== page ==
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Parking Industry’s Increasing Cyber-Risk

Data Breaches in the Parking Industry

In many cities in the United States, the days of struggling to find enough quarters to insert into a parking meter and sprinting back to your car before the meter runs out are a thing of the past. Instead, parking apps such as ParkMobile make it easy to pay for parking by phone and add additional time as needed. However, these apps expose consumers to new challenges, one of which is the risk of a data breach.

As our society becomes increasingly more dependent on technology, cyber criminals are constantly changing the tactics they use to access consumers’ data and use it for malicious purposes. There is a lot we can learn from breaches that have already occurred. Businesses and consumers alike must do their part to prevent cyber attacks.

March 2021 ParkMobile Breach

In March of 2021, a cybersecurity firm discovered that data for 21 million ParkMobile customers was listed for sale on a Russian language crime forum. The information included basic account information such as phone numbers, email addresses, and license plate numbers. Fortunately, it did not include credit card information, and the passwords the hackers obtained were hashed so they could not be decrypted.

ParkMobile is the most widely used parking platform in the industry. They offer a white labeling service, which allows companies to use their own branded parking app or website powered by ParkMobile, such as Park NYC or Park It Charlotte. This is a common practice in many industries, but it means that some users may not have even been aware which companies had access to their data in the first place.

Regulatory requirements for data breaches are determined by the state where the affected individual resides. Even though ParkMobile is based in Georgia, ParkMobile operates in 41 states and the District of Columbia. Since they service many large cities with high amounts of tourism, it is possible that this data breach affected individuals from all 50 states as well as multiple countries.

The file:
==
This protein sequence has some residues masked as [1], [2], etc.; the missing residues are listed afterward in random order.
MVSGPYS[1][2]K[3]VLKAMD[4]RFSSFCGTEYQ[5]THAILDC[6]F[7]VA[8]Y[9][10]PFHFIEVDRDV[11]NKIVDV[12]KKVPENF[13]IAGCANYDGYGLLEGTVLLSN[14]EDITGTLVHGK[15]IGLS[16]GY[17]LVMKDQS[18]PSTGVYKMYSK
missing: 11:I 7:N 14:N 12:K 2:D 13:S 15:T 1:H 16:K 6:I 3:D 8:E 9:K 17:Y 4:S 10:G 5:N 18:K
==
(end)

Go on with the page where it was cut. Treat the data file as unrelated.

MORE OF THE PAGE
Things That Went Well

There are several things that ParkMobile did well that prevented hackers from obtaining even more information.

  1. ParkMobile’s adopts a philosophy to only collect the minimum amount of data necessary. This means that they don’t request driver’s license numbers, birth dates, or social security numbers, personal data that is not required to provide them the ParkMobile service.
  2. They also utilize a robust password hashing algorithm called bcrypt. Although the hackers did access passwords in the database, ParkMobile doesn’t store the salt values, therefore no one would be able to utilize the passwords.
  3. ParkMobile launched an investigation immediately upon learning about the data breach and notified law enforcement.
  4. ParkMobile notified customers of the breach and advised everyone to change their passwords as a best practice, even though the hackers likely did not have access to them.

These practices are important for all businesses to follow to prevent data breaches and reduce the impact if they do occur.

Areas for Improvement

Sometimes, breaches can happen even if you do everything right. It is important for companies to have a strong privacy and security program that not only works to prevent data breaches, but also limits the type of data that may be accessed in the event there is a breach.